|Male blue grosbeak, Wikimedia Commons, Dick Daniels|
Those of you who thought about coming to the bird walk, but decided it was too early, missed a treat. June and I were walking along and I heard an unfamiliar call from the mesquites near the dining hall. We followed the call in to the trees and I noticed a bird at the top of the tree that looked to be in about the location the call was coming from. Of course, as often happens, the bird was between me and the sun, so we had to circle around to get a better view. The first thing I noticed other than the general shape was blue. I knew it wasn't a blue bird, so my first thought was an indigo bunting, which I see in the Lake Arrowhead area now and again. But when I was able to get a good look, it was obvious that is not what we had. The cardinal-like beak is the first clue. The russet stripes on the wings another. We had a male blue grosbeak! Another grosbeak flew in. I thought it was a female, but upon closer inspection, it turned out to be an immature grosbeak. Dad took him a big fat insect for breakfast. I saw the male again later singing in a tree across the parking lot.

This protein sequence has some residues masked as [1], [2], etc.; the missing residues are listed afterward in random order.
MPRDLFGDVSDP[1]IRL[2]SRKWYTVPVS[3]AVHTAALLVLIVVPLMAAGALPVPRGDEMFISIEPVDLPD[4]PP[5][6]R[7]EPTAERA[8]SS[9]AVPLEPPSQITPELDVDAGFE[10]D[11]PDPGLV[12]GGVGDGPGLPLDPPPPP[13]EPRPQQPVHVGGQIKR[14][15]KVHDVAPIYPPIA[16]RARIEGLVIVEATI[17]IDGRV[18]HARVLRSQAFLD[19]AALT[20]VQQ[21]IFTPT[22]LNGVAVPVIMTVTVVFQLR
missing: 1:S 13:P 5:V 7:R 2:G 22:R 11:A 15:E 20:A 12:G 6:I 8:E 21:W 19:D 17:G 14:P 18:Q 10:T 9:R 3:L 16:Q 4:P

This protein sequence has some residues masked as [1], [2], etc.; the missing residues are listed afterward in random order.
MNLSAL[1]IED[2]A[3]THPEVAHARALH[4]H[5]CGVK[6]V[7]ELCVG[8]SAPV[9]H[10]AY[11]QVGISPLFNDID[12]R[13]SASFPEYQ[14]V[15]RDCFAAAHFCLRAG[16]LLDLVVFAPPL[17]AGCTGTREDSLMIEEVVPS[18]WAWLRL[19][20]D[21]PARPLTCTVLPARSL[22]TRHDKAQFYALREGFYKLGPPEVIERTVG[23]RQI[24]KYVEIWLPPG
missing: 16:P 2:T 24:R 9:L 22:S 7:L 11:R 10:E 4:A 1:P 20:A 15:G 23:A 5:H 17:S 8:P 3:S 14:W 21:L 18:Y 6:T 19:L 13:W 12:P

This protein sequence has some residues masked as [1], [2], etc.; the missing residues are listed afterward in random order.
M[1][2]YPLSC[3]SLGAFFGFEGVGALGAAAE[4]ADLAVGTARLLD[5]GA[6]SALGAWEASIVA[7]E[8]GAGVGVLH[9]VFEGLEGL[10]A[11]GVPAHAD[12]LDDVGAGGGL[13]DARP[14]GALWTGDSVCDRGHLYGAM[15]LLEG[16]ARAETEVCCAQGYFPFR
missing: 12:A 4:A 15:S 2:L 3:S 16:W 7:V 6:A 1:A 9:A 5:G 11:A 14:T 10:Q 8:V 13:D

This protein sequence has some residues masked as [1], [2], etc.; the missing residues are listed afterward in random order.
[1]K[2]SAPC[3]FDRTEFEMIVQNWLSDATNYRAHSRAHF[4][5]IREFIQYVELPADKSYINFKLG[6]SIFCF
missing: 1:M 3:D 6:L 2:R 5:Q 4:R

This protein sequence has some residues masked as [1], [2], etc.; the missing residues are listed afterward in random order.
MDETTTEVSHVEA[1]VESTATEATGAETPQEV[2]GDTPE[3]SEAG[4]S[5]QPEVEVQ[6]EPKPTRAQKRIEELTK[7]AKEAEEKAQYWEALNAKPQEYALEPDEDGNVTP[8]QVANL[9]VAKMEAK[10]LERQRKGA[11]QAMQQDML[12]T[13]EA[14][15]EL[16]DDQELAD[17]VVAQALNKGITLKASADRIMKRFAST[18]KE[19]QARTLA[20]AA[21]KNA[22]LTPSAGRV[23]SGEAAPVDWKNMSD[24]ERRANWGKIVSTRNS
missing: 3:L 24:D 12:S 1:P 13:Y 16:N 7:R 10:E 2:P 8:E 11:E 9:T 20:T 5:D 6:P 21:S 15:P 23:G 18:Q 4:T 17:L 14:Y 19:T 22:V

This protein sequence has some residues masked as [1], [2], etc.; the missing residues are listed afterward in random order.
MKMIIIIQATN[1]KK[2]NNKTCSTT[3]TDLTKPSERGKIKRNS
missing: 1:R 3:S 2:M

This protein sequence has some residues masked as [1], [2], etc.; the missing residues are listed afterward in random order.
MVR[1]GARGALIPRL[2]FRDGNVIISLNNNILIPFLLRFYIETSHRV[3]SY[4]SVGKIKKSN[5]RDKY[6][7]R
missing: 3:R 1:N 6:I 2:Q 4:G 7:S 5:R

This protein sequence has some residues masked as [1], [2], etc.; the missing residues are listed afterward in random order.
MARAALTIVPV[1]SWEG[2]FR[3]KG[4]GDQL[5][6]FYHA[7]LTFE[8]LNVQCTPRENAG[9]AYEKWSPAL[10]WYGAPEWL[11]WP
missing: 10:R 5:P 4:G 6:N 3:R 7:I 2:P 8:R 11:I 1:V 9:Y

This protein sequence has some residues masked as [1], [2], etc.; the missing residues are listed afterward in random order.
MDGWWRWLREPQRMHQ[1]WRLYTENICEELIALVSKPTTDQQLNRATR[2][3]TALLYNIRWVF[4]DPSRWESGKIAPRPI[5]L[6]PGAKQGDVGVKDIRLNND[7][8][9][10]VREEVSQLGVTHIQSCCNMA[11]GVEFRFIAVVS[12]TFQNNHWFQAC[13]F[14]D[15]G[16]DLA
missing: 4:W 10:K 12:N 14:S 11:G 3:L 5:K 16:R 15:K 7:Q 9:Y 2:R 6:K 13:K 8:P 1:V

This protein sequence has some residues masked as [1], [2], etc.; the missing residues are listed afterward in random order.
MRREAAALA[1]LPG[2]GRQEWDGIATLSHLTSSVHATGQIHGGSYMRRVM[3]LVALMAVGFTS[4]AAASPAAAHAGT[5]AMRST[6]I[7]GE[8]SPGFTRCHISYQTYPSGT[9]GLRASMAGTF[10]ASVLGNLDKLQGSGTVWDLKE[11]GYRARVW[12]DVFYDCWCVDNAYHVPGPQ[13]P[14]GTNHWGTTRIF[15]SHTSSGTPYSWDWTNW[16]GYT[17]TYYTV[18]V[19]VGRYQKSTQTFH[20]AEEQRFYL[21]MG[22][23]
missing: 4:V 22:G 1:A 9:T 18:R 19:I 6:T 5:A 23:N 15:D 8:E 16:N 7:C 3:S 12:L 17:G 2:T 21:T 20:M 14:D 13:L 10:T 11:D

This was our best bird, but by no means the only good bird of the morning. Apparently, the egrets/herons are getting ready to migrate. We saw several flocks of snowy egrets (one flock was between 25 and 30 birds) and great egrets. We also saw parent bluebirds feeding their fledglings in the camping area.
June left about 8:30. She had asked me about dickcissel and I told her I have heard them in the park--they tend to start calling a little later in the morning though. We didn't hear one before she left. I had a mussel watch for the Texas Master Naturalists, so stayed for that and added a couple of other bird species she wasn't with me to see--one of them being a dickcissel about 9 AM. Other birds that morning included: Canada goose, white pelican, great egret, great blue heron, snowy egret, greater yellowlegs, killdeer, turkey vulture, mourning dove, Eurasian collared dove, white-winged dove, golden-fronted woodpecker, ladder-backed woodpecker, barn swallow, cliff swallow, northern cardinal, northern mockingbird, orchard oriole, red-winged blackbird, American robin, scissor-tailed flycatcher, dickcissel, eastern bluebird, common grackle, European starling, and house finch. I also saw a peep that I was not able to identify.
Overall, a nice morning bird walk. Next month, the bird walk reverts back to 8 AM, for all of you who like to sleep in a little bit on the weekend.